Why did God choose Israel?

The Bible has a lot to say about Israel being God’s chosen people. But he loves and has a plan for all people. So why did God choose Israel?

The scriptures show very clearly that God of all nations chose Israel as the nation he would work with. This was the nation that God freed from slavery in Egypt, the nation to which God gave the land of Canaan, the nation through which Jesus the Messiah would come. Was there something special about these people that set them apart from others?

God Himself answered this question. Speaking to the ancient Israelites, he said: “You are a holy people to the Eternal, your God; the Eternal your God has chosen you to be a special people, more than all the peoples of the earth. Not because you are more than all the peoples, the Eternal has loved and chosen you, because you were the most insignificant of all the peoples; But since the Eternal loved you and wanted to fulfill the oath he made to your parents, the Eternal took you out with a mighty hand and saved you from the bondage of the king of Pharaoh in Egypt. ”(Deuteronomy 7: 6-8, emphasis added).

So why did God choose Israel? God chose the ancient Israelites because he had promised Abraham that their descendants would become a great nation and occupy the land of Canaan (Genesis 12: 3, 7; 17: 4, 7-8; 22:17). God blessed Abraham and his descendants because of Abraham’s faith, a living faith through which Abraham diligently followed God’s instructions and law (Genesis 26: 3-5). This promise was repeated to Abraham’s son Isaac and Jacob’s son Abraham (Gen. 17:21; 26:24; 28: 1-4, 13).

God’s purpose in choosing Israel was that they should be a model for the other nations and that through them “all the families of the earth” would be blessed (Genesis 12: 3). He wanted Israel to be “a kingdom of priests and a holy nation” (Exodus 19: 6). Other nations would see that when the Israelites obeyed God, they were blessed (v. 5), and when they did not obey God, they were punished (Deuteronomy 28).

Gentiles are welcome in the Old Testament

Although God chose to work with the ancient nation of Israel, this decision did not exclude people from other nations (Gentiles) from understanding God and serving Him. God instructed the ancient Israelites to respect the people of other nationalities who came to live with them.

Regarding the observance of Passover (one of the festivals ordained by God in both the Old and New Testaments), God said: “But if a foreigner lives with you and wants to celebrate the Passover to the Eternal, he will celebrate it, and it will be like one of your nation; but no uncircumcised man may eat of it ”(Exodus 12:48). Because He was impartial to everyone, God continued: “The same law will apply to the native and the stranger who sojourns among you” (v. 49). God later added, “You shall neither deceive nor repent of the stranger, because you were a stranger in Egypt” (Exodus 22:21).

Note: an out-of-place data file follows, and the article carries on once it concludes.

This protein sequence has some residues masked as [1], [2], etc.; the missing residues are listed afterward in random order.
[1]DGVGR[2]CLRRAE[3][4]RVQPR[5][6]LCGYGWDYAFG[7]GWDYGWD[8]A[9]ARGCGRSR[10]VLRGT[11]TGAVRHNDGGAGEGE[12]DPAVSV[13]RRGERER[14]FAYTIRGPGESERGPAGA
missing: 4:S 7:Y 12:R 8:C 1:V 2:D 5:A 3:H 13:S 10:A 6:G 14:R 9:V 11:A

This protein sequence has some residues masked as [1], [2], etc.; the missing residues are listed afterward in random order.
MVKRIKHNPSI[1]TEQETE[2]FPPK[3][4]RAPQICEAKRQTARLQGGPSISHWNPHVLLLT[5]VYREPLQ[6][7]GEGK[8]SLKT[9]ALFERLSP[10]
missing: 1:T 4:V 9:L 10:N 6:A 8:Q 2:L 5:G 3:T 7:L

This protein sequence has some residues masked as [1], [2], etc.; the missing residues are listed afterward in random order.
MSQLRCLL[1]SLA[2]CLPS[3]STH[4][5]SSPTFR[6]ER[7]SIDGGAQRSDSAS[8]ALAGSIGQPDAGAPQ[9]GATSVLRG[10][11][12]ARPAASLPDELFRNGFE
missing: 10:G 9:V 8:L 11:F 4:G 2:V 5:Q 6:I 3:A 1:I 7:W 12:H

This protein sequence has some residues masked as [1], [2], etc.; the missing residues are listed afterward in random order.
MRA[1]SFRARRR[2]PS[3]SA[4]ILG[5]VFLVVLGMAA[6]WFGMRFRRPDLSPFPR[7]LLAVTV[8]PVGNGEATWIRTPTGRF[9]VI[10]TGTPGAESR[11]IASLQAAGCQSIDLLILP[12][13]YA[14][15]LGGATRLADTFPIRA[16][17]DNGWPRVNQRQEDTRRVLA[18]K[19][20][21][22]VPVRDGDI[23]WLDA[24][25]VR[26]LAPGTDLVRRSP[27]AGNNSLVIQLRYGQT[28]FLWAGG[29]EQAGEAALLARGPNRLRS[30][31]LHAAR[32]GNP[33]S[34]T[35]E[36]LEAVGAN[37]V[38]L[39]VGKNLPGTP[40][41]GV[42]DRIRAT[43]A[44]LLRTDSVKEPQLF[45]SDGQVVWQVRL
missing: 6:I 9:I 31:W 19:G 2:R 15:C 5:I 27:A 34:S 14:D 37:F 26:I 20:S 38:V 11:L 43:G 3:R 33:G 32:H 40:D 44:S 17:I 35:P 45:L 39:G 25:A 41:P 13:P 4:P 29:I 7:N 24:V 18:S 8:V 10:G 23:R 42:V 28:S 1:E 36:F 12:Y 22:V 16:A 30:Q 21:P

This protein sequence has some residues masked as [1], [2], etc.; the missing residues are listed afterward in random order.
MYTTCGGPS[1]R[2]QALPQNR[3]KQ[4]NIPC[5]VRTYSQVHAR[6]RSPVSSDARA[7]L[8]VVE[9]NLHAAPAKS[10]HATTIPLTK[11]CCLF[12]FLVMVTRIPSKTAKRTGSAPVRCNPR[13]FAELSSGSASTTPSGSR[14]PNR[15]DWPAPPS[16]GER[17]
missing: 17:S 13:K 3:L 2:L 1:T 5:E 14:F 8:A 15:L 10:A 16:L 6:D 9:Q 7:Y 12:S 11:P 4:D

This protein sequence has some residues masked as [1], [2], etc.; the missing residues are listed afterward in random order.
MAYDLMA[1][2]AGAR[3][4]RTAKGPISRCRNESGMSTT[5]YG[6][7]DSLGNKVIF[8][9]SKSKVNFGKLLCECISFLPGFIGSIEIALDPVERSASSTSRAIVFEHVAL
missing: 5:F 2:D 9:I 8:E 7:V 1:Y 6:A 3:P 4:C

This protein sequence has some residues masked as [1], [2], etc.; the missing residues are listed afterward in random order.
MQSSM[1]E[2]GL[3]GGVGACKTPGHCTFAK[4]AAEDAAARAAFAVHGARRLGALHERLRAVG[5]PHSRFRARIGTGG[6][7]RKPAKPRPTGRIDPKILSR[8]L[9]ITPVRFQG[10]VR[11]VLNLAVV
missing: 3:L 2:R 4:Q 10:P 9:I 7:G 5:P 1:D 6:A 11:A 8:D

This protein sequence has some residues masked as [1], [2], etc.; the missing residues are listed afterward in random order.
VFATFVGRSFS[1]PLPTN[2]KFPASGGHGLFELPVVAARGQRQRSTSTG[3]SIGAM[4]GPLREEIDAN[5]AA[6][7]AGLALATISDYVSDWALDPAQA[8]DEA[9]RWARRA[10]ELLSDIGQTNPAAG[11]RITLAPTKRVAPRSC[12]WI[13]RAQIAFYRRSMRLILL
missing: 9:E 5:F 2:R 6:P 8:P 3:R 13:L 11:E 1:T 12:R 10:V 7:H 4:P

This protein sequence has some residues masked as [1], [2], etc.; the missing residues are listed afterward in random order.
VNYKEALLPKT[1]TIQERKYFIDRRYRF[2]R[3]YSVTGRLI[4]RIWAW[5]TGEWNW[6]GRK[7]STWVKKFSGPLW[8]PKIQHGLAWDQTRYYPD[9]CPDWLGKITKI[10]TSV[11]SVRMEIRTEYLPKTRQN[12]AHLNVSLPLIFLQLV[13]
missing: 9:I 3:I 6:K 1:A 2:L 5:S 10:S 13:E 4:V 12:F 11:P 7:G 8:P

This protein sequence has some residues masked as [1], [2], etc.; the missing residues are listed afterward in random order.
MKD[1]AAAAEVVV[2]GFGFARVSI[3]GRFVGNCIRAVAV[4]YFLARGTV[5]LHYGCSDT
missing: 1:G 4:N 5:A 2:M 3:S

A good example of God accepting the Gentiles in the Old Testament is found in the life of Ruth. Although she was a Moabite by birth (Ruth 1: 1-4), she came to respect and follow God. As Ruth told Naomi, her Israelite mother-in-law, after her husband’s untimely death: “Your people will be my people, and your God my God” (v. 16). So Ruth married an Israelite man named Boaz and became part of the family from which Jesus would come (Matthew 1: 1-16).

Gentiles are welcome to church

When the Holy Spirit was given to the followers of Jesus and the New Testament Church was founded on the day of Pentecost, the people of this first church were Jews (Acts 2: 5), one of the 12 tribes that made up ancient Israel. . Because God had specifically chosen and worked with their ancestors and now continued to do so, they considered themselves part of the “citizenship of Israel”, which gave them access to the “covenant of promise” (Ephesians 2:12).

These Jews who were the first Christians did not fully understand that God would also bring Gentiles to church. When God miraculously gave the Holy Spirit to a Gentile named Cornelius and his house, just as He had previously done to the Jews on the day of Pentecost, Peter and the members of the New Testament Church were able to understand that God was now calling to the gentiles.

The future of Israel

The ancient Israelites were taken captive for their sins and lost their national prominence, causing many to wonder why God chose Israel. Regardless, there is a bright future for these people. When Christ returns to this earth and establishes the kingdom of God, He will restore Israel to her position of leadership in the world (Isaiah 11:12; 14: 1-2). Then an obedient and humble people will play the role God assigned them.

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